2024-25 FAFSA Changes
FAFSA Simplification Act
Big changes are coming to the Free Application for Federal Student Aid (FAFSA) for the 2024-2025 aid year!
The FAFSA Simplification Act represents a significant overhaul of the processes and systems used to award federal student aid. This includes the Free Application for Federal Student Aid (FAFSA) form, the need analysis that determines federal aid eligibility, changes in terminology, and many policies and procedures for schools that participate in federal student aid programs.
2024-2025 FAFSA Available in December 2023
Historically, the FAFSA has been available beginning October 1 each year. However, because of significant changes to the application and the rebuild of the FAFSA processing system, the 2024-25 FAFSA will not be available until sometime in December 2023. Updates on an exact date will be posted here when announced.
What is changing with the FAFSA?
There are a number of benefits of the FAFSA simplification act, including a more streamlined application process and a better user experience for the FAFSA, expanded eligibility for federal student aid, and reduced barriers for certain student populations (e.g., homeless and unaccompanied youth, incarcerated students, English language learners, and students from low-income backgrounds).
Some fundamental changes include, but are not limited to:
- All "contributors" must provide financial information
A contributor—a new term being introduced on the 2024-25 FAFSA—refers to anyone who is required to provide information on a student's form (such as a parent/stepparent or spouse). A student's or parent's answers on the FAFSA will determine which contributors (if any) will be required to provide information.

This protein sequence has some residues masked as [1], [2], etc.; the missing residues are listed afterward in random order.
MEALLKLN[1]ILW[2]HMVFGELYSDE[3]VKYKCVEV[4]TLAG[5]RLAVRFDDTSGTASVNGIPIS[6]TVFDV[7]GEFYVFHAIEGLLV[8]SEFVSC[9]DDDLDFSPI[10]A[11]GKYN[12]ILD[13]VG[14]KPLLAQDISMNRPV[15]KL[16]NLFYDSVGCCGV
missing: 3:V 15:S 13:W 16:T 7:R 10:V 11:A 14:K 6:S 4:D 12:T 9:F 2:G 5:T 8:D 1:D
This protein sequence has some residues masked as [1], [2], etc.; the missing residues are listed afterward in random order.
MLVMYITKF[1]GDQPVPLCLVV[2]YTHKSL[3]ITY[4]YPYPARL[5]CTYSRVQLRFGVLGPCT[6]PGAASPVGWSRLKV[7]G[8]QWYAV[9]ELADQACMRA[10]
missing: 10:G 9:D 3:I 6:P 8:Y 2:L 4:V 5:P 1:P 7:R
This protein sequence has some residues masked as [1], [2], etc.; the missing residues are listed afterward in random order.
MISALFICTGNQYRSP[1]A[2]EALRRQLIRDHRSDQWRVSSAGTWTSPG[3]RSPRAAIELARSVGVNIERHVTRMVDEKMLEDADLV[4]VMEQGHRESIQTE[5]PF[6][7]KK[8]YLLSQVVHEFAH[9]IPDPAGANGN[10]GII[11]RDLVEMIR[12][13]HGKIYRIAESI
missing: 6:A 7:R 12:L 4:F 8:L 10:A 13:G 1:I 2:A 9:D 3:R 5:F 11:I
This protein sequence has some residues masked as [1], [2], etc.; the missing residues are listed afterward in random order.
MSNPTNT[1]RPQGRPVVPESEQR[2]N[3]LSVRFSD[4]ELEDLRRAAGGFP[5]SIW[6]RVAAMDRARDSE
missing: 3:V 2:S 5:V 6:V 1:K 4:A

Contributors will receive an email informing them that they've been identified as such, and will need to log in using their own FSA ID (if they don't already have one) to provide the required information on the student's FAFSA.
Being a contributor does not mean they are financially responsible for the student's education costs, but it does mean the contributor must provide information on the FAFSA or the application will be incomplete and the student will not be eligible for federal student aid.
- Applicants will be required to use the IRS Direct Data Exchange
Previously, users had the option to enter their tax information manually or use the IRS Data Retrieval Tool. Beginning with 2024-25, all persons on the FAFSA must provide consent for the Department of Education to receive tax information or confirmation of non-filing status directly from the IRS. In a very small number of cases, students and families will have to enter their tax data manually, but for most, that data will be automatically transferred into the application. This change makes it easier to complete the FAFSA and reduces the number of questions to be answered.
- The FAFSA will be shorter and more user-friendly
The FAFSA will reduce the maximum number of questions from 108 to 46. And because the FAFSA on the Web is dynamic, some students won't even be presented with all 46 questions. This streamlined format will simplify the application process and make it less daunting for students and their families.
- Students may list up to 20 colleges
Previously, the FAFSA only allowed students to list up to 10 colleges and universities.
- The FAFSA will be available in more languages
Currently, the FAFSA is only available in English and Spanish. The 2024-25 application will be expanded to include the 11 most common languages spoken by English learner students and their parents.
- The Student Aid Index (SAI) is replacing Expected Family Contribution (EFC)